Sexual healthcare company TBD Health raises $4.4M

Steven Loeb · January 31, 2023 · Short URL:

The company offers at-home STI tests, telemedicine appointments, and in-person care

More than 1 million sexually transmitted infections (STIs) are acquired every day worldwide, the majority of which are asymptomatic. Every year, there are around 374 million new infections, and STIs are the number one cause of preventable infertility in the US.

Yet, most people don't even know that STIs and fertility are linked, let alone how damaging hey can be, said Stephanie Estey, co-founder and co-CEO of sexual healthcare provider TBD Health

It was that lack of knowledge, along with a lack of access, that led to Estey and her co-founder Daphne Chen to found TBD, which provides at-home STI testing, as well as remote and in-person care.

"Both Daphne and I had experiences where we struggled to find really great sexual health. Particularly in college, as well as in our early 20s, we had moments of panic or moments when we weren't sure what to do and we weren't sure where to turn to. So, we often turned to each other and were each other's sounding board when it came to the tricky sexual health questions," said Estey.

"We talked to our friends and strangers and realized there is this big disconnect between sexual health and and how people are getting their sexual health. Sex and how sex is happening is really changing, relationships are changing, how people have sex is changing, but healthcare has not kept up."

TBD's goal is to create a non-judgmental sex positive sexual health experience, and now it has $4.4 million in seed funding to put make that vision a reality. The round of funding was led by Tusk Venture Partners, with participation from Springdale Ventures, Human Ventures, Expansion VC, Starbloom Capital, Hyphen Capital, and The Community Fund along with several strategic angels.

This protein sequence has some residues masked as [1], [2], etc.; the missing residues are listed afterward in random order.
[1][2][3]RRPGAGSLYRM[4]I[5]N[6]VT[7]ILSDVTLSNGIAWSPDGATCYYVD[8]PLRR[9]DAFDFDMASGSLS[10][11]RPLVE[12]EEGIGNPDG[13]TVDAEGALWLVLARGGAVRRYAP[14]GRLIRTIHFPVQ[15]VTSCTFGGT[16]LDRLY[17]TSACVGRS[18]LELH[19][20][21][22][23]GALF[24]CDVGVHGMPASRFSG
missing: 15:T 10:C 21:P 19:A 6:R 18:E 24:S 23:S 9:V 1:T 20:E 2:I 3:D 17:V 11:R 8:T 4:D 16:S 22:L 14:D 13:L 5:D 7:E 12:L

While the New York City-based company is starting with STI screening, TBD thinks of itself as a sexual healthcare company: the New York City-based company deploys a hybrid model of care, including its in-person hub in Las Vegas and its virtual care that it will be able to offer in all 50 states now that it has this new funding. 

Users who sign up for TBD take an at-home STI test; if they test positive, or if they have questions, then they are automatically connected with a TBD clinical care provider on a telemedicine call, who will review their tests results and walk them through the next steps. The company also provides medication for both the patient and their partners. The company also sends emergency contraception to users in all 50 states, something it launched shortly after Roe was overturned last year.

"Wherever we offer testing, we also have to have a clinical care team because the two go hand in hand. That care piece is very much intertwined with the testing piece. We had to navigate regulatory hurdles and clinical challenges to make sure that we were able to operate in all 50 states and we're very proud that we're able to expand access," said Estey.

A big part of what makes TBD different, she explained, is that it takes a very sex positive, non-judgmental approach that the user is meant feel end to end.